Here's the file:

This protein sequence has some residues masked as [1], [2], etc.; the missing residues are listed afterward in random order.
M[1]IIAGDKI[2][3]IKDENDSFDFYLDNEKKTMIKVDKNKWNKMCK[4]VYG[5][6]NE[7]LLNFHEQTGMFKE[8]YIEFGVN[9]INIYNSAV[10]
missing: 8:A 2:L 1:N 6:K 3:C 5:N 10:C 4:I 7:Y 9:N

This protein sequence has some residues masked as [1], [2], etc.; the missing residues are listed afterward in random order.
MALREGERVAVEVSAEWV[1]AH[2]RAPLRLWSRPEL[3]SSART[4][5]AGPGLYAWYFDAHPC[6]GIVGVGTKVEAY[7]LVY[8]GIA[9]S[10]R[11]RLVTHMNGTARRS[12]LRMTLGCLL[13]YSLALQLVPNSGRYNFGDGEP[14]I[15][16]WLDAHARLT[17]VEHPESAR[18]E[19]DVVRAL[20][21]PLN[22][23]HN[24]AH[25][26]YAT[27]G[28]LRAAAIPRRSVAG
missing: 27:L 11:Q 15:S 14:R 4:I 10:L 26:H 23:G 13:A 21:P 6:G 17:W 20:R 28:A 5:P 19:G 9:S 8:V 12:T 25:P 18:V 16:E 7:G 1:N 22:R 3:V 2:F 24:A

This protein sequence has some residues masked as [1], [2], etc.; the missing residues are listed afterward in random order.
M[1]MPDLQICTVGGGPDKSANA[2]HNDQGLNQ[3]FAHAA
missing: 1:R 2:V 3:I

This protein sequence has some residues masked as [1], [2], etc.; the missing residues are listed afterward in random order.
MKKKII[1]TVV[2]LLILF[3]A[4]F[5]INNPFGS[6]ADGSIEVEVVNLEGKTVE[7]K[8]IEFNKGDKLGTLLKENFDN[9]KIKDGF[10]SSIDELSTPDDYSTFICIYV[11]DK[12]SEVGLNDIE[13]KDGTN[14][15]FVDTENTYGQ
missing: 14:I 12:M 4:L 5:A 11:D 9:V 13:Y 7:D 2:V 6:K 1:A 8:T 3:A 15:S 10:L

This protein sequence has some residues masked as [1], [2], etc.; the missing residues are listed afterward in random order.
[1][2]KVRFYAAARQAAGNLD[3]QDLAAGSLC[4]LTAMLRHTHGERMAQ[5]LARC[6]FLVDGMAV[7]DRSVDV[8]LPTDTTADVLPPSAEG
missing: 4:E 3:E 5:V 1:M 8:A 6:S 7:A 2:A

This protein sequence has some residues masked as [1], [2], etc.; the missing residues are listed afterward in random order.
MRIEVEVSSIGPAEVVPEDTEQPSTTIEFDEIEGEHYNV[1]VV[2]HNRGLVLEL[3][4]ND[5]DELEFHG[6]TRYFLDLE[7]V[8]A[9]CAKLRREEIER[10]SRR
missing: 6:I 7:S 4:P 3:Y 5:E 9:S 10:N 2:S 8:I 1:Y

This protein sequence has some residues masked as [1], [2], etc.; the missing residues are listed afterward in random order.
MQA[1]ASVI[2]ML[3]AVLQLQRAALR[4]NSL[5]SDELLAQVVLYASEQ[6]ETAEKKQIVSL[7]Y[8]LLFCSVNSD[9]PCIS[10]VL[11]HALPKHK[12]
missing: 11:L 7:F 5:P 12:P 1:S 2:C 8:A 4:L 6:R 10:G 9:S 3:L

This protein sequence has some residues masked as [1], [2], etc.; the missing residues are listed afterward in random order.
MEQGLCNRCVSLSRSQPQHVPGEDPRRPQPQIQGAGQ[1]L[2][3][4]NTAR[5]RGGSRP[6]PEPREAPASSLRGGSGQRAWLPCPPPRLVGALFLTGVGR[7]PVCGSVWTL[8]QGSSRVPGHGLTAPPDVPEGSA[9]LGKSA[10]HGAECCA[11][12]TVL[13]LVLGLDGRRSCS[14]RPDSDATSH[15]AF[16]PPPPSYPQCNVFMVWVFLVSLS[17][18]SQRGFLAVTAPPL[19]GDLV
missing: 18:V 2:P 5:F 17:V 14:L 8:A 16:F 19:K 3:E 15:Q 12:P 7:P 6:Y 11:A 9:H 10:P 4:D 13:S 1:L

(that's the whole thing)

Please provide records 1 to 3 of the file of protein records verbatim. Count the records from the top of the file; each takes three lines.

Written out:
This protein sequence has some residues masked as [1], [2], etc.; the missing residues are listed afterward in random order.
M[1]IIAGDKI[2][3]IKDENDSFDFYLDNEKKTMIKVDKNKWNKMCK[4]VYG[5][6]NE[7]LLNFHEQTGMFKE[8]YIEFGVN[9]INIYNSAV[10]
missing: 8:A 2:L 1:N 6:K 3:C 5:N 10:C 4:I 7:Y 9:N

This protein sequence has some residues masked as [1], [2], etc.; the missing residues are listed afterward in random order.
MALREGERVAVEVSAEWV[1]AH[2]RAPLRLWSRPEL[3]SSART[4][5]AGPGLYAWYFDAHPC[6]GIVGVGTKVEAY[7]LVY[8]GIA[9]S[10]R[11]RLVTHMNGTARRS[12]LRMTLGCLL[13]YSLALQLVPNSGRYNFGDGEP[14]I[15][16]WLDAHARLT[17]VEHPESAR[18]E[19]DVVRAL[20][21]PLN[22][23]HN[24]AH[25][26]YAT[27]G[28]LRAAAIPRRSVAG
missing: 27:L 11:Q 15:S 14:R 4:I 10:L 26:H 23:G 13:A 21:P 6:G 17:W 20:R 28:A 5:P 19:G 9:S 8:V 12:T 25:P 18:V 16:E 7:G 1:N 22:R 3:V 2:F 24:A

This protein sequence has some residues masked as [1], [2], etc.; the missing residues are listed afterward in random order.
M[1]MPDLQICTVGGGPDKSANA[2]HNDQGLNQ[3]FAHAA
missing: 1:R 2:V 3:I